Tom Campbell: Looking back on 2016

By Signal Contributor

Last update: Monday, January 9th, 2017

At the end of each year, we at the Castaic Lake Water Agency reflect on the previous year’s challenges and accomplishments and then look ahead at the coming year with the goal of sharing our priorities with the community and how we plan to address them in the future.

This year is no different. Except…

Well, except 2016 may have been the most historic year in local water management in over 40 years. And, with the wholesaler Castaic Lake Water Agency and retailer Newhall County Water District working together to form a new valley-wide water agency, 2017 is shaping up to be no less historic.

But first, there were also a few other key moments in the management and planning of your water in 2016:

Urban Water Management Plan

In another instance of the Santa Clarita Valley’s water agencies working together for the overall betterment of the valley’s water supply, CLWA, NCWD and CLWA’s Santa Clarita Water Division collaborated in a yearlong process to evaluate the community’s water needs and supplies up to the year 2050.

Included in that process were three community workshops and two public hearings, which provided opportunities for input from the community, water partners, environmental groups, business groups, elected leaders and other stakeholders.

The culmination of those efforts came in June 2016, when CLWA and NCWD both adopted the 2015 Urban Water Management Plan.

After a great deal of collaborative research, the plan concluded that a combination of existing and planned programs to increase water supply and conservation will be sufficient to meet the valley’s water needs through 2050 — in wet years and dry ones alike.

Drought, more drought

California has endured a record-setting drought: The past five years, according to the National Weather Service, were the five driest ever recorded in downtown Los Angeles.

Is it any wonder “drought fatigue” has set in?

“Drought fatigue” is described as a relaxation of conservation efforts over time. In 2016, CLWA and the other SCV water suppliers noticed drought fatigue in the form of increased local water use, particularly on the heels of the relaxation of some state-mandated drought restrictions last summer.

From June to September, local use was up 24 percent compared to the previous year (during which the community had achieved a phenomenal 30+ percent reduction).

That’s understandable, but we’re also striving to maintain a high-level awareness of the importance of continuing to use water efficiently – not only because we all still have to meet the state-mandated goal of a 20 percent per capita reduction in water use by 2020, but also because it’s the right thing to do. SCV water users have done a great job of using water efficiently in recent years, and we want to build on that success.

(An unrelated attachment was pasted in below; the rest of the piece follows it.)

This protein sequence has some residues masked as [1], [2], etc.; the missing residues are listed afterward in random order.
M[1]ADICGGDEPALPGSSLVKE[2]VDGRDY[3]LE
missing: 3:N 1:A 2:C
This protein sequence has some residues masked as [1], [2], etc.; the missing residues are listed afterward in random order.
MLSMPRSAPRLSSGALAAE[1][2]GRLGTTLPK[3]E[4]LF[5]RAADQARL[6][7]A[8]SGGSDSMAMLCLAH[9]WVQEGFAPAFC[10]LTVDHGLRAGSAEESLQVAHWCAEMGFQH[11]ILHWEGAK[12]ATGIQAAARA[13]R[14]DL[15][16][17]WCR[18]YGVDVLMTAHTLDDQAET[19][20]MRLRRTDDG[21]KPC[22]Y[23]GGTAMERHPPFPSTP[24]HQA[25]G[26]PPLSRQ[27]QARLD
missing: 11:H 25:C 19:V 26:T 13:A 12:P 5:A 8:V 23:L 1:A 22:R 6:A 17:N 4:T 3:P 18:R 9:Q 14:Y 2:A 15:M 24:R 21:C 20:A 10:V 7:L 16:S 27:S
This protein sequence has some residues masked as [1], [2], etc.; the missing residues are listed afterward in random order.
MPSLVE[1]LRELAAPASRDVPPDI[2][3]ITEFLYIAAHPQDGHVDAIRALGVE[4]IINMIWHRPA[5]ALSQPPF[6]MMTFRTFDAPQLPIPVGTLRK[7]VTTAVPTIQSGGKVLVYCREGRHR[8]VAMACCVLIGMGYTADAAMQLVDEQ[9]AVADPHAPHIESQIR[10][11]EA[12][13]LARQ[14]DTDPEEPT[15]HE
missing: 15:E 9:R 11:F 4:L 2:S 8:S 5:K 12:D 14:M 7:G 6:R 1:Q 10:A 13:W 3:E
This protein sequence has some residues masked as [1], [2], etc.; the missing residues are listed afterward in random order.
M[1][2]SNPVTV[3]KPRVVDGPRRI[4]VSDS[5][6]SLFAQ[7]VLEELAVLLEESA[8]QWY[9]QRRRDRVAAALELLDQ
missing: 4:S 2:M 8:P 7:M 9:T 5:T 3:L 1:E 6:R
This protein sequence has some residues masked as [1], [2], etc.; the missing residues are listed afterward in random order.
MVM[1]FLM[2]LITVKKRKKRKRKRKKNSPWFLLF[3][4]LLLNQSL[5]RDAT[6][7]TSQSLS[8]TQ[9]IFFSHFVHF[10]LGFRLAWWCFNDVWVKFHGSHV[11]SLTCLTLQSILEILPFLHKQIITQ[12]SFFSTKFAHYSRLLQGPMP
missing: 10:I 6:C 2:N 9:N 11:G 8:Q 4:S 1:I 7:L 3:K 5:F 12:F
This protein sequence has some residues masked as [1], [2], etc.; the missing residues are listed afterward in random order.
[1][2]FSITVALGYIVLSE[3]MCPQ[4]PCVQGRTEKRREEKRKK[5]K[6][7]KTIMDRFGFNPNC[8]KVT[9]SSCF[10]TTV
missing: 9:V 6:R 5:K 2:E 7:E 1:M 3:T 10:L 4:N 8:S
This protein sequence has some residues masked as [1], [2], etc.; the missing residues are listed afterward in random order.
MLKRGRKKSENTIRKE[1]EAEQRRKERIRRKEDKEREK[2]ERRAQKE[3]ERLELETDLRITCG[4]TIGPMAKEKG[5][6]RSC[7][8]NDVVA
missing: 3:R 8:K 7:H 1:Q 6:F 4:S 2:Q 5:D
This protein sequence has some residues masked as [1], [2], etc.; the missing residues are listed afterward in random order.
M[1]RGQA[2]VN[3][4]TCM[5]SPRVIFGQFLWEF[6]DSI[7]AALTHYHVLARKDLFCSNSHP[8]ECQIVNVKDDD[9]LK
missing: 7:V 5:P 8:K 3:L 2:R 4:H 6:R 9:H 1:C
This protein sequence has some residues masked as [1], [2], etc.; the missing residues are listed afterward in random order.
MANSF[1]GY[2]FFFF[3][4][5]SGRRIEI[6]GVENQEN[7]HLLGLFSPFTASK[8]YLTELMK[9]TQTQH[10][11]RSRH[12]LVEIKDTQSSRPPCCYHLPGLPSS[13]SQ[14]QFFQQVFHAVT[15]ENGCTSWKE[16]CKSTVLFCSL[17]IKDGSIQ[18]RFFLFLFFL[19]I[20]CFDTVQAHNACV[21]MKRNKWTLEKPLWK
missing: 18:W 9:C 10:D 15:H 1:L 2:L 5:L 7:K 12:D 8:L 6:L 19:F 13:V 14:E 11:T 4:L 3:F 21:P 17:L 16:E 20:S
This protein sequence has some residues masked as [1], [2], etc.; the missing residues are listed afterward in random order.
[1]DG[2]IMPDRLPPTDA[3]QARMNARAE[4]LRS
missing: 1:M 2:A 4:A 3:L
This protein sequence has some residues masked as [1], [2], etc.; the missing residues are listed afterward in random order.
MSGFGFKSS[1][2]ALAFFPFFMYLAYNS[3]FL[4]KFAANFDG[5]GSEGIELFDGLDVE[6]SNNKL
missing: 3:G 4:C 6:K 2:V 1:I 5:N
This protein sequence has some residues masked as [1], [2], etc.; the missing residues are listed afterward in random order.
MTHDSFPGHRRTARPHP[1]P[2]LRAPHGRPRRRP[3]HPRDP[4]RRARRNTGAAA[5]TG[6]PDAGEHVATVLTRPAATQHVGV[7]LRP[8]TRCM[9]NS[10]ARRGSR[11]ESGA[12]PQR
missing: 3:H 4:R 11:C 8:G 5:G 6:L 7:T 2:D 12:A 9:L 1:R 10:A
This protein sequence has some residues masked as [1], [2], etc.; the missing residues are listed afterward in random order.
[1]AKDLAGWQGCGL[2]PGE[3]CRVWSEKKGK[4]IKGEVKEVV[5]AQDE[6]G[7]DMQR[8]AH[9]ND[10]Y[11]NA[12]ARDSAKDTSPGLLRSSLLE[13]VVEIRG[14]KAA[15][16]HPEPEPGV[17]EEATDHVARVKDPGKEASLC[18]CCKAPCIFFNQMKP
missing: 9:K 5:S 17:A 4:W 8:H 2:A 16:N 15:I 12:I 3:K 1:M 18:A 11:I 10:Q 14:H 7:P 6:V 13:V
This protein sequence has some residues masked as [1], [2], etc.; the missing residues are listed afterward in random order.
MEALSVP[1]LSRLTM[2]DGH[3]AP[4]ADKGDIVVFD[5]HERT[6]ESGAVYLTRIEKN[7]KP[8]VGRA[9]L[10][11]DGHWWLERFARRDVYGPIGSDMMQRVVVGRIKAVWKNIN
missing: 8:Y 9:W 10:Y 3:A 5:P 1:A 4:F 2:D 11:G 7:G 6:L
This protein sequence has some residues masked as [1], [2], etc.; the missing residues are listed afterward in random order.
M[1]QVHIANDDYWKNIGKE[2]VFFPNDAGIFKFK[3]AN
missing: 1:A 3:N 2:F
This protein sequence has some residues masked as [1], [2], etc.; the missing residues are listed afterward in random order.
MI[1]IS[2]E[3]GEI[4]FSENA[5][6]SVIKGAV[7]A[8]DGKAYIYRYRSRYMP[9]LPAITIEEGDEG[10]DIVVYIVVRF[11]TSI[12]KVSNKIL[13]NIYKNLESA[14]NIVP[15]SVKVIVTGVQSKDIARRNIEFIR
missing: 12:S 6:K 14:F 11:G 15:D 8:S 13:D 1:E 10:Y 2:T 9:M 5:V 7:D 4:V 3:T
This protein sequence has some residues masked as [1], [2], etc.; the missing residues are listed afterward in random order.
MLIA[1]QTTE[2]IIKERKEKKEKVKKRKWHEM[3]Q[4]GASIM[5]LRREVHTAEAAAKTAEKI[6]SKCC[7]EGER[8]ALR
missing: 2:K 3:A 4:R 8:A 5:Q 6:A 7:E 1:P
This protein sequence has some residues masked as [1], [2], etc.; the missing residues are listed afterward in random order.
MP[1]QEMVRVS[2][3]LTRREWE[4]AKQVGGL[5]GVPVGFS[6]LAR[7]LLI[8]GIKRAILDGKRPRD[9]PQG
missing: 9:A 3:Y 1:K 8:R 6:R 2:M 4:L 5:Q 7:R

As always, we’re advocating not just short-term conservation, but an ongoing ethic of water use efficiency.

New path for the future

Like siblings who sometimes squabble, over the years CLWA and NCWD have had disagreements. But as 2016 began, the efforts to amicably resolve some of those disagreements spawned a realization: We have a great deal of common ground.

We’re better working together than separately. And what if we could create a single agency that better serves the needs of all Santa Clarita Valley residents?

At first we weren’t sure where the discussion would lead, but together, CLWA and NCWD informed the community in 2016 that the two agencies were contemplating the creation of a new agency that would replace them both.

A website, yourscvwater.com, was established to provide information and updates. Workshops were held to gather public input, and both agencies set about the process of studying the possibility to determine whether it will better serve the community. Representatives of both agencies presented and gathered input from civic and community groups over a year.

The answer, after nearly a year of study and public engagement, is yes.

In separate votes Dec. 13, the boards of both CLWA and NCWD voted overwhelmingly in favor of creating a new public water district to serve the entire valley. Both agencies concluded that creating a new water agency will reduce costs, enhance regional water management and strengthen the valley’s water governance.

Up next: In 2017, CLWA and NCWD will jointly pursue state legislation to authorize the creation of a new valley-wide water agency. More on that in Saturday’s edition.

Tom Campbell recently completed his term as president of the Castaic Lake Water Agency Board of Directors. Incoming president Robert DiPrimio will provide a look ahead to 2017 in the second part of this series.